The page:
What can I learn from this page?
Guidance on our Change surveys and the science behind them
Who is this guide for?
Account Admins, Survey Admins, Survey Creators
The Culture Amp Change Surveys are optimized for a wide range of organizational changes and for companies of various sizes, compositions and settings. They can be run across an entire organization, within a single business unit/division, or with a subset of teams and departments, depending on where the change is taking place.
Feedback through change helps organizations understand their employees’ views on what is happening during various stages of any change process or transformation, putting real and actionable feedback into the hands of business leaders, people & culture teams, managers, and employees.
“Simple, low-effort surveys can inform employee sentiment throughout a change management process in near real time. These quick-turnaround feedback mechanisms give organizations a line of sight into what is—or is not—working almost at the moment the feelings manifest. For organizations with numerous change initiatives under way, gaining quick feedback is essential to remain agile in these dynamic environments.”
Monaghan, Murphy and Johnson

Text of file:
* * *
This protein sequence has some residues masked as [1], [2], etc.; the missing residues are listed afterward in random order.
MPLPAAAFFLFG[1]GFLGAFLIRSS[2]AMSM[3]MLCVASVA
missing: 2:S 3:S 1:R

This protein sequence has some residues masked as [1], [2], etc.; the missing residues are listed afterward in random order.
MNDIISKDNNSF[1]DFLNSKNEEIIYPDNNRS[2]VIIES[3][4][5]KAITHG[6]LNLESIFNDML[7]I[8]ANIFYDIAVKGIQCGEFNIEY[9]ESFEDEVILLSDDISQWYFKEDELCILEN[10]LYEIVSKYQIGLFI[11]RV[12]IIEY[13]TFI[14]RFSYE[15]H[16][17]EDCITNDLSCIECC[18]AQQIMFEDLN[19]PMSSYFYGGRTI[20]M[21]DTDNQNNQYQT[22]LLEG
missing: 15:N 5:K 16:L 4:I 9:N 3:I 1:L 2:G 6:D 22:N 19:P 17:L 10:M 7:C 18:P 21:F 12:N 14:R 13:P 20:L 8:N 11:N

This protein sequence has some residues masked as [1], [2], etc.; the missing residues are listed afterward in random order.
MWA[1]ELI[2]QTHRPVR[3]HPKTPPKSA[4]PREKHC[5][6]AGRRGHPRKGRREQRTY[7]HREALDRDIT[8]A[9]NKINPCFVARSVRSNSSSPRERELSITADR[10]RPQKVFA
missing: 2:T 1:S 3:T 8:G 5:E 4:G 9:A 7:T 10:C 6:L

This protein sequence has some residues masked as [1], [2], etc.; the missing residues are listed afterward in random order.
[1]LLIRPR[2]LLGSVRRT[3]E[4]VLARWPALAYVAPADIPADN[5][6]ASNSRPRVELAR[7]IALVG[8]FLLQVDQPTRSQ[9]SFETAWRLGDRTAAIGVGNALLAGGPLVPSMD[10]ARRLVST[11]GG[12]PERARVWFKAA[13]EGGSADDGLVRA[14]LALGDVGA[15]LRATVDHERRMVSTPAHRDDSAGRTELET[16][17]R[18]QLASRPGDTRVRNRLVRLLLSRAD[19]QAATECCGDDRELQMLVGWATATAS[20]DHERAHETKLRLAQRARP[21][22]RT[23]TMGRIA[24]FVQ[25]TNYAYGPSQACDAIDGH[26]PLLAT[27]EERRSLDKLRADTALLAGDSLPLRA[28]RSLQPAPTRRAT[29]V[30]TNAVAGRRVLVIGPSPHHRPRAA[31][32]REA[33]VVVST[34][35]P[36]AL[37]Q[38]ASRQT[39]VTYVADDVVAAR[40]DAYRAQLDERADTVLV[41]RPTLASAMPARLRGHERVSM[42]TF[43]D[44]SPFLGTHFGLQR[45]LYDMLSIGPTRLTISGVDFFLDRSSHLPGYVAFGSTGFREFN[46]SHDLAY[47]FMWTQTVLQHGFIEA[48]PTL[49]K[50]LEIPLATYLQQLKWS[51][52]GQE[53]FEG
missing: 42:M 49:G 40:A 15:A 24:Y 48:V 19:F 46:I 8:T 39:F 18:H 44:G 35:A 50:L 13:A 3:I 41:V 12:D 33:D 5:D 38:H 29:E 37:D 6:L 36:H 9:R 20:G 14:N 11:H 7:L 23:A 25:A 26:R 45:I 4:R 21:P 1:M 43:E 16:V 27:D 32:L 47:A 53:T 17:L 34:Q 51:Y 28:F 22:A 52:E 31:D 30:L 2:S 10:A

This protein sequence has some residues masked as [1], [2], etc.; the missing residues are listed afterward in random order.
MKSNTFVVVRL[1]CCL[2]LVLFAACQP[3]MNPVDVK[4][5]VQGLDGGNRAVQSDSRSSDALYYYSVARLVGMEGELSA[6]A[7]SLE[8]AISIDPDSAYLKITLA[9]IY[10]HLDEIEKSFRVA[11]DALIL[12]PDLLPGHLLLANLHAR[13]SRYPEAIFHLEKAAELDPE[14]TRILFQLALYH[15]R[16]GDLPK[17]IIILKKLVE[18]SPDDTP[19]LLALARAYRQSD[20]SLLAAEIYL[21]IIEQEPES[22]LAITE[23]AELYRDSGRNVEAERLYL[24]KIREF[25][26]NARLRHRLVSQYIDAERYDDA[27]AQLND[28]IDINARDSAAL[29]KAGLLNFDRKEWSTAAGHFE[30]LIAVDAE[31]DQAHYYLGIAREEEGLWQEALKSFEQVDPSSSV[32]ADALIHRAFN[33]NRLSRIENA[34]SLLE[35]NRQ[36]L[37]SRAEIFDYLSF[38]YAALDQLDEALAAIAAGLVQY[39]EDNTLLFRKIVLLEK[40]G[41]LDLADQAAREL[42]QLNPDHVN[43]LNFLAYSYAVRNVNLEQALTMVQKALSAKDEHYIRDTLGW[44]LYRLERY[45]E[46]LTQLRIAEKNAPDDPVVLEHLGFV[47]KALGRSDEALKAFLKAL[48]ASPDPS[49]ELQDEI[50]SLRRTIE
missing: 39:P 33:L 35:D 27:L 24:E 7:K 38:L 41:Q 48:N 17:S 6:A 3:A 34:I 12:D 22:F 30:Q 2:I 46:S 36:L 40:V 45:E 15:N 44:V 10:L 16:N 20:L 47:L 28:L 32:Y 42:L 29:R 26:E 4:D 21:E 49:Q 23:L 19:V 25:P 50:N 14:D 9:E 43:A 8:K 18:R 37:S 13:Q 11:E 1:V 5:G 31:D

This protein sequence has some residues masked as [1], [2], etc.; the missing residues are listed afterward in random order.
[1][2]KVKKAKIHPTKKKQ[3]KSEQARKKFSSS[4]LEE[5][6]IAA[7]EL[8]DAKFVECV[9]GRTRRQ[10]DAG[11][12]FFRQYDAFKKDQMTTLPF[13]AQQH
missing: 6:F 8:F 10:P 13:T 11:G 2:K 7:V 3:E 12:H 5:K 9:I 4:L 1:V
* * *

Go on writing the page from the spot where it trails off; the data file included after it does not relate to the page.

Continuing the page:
What is Organizational Change?
Organizational change is a process in which a company or organization changes its working methods or strategy. Examples of organizational change may include:
Merger or Acquisition
Operating Model Change
Digital Transformation / Introduction of New Technology
An estimated 70% of organizational change efforts fail to achieve their goals, a statistic that has stayed consistent since the 1970s. Although changes are usually well planned in terms of strategic and operational aspects, much of these poor results have come to be attributed to poor planning and implementation of the people and cultural aspects change.
“When people are truly invested in change, it is 30% more likely to stick.”
Ewenstein, Smith, and Sologar, (2015) McKinsey & Company
With many (if not most!) of our customers planning to implement some form of change in the next 12 months, we knew it was important to create a template that would allow customers to collect, understand, and act on employee feedback throughout change, and to greatly increase the likelihood of success.
Change Survey Design Methodology
Our research and survey design started with a simple question: What is important for organizations to measure and act upon to make change successful?
We firstly examined organizational change and the factors that contribute to making change a success.
Next, we interviewed many of our customers that had already completed change initiatives, or were in the midst of implementing these types of projects. We asked them what mattered most in terms of their people and culture, and successfully integrating the change.
We then studied contemporary academic literature and models of organizational change and reviewed the insights from the theory and applied studies.
Why is it Important to Collect Feedback at Different Stages of Change?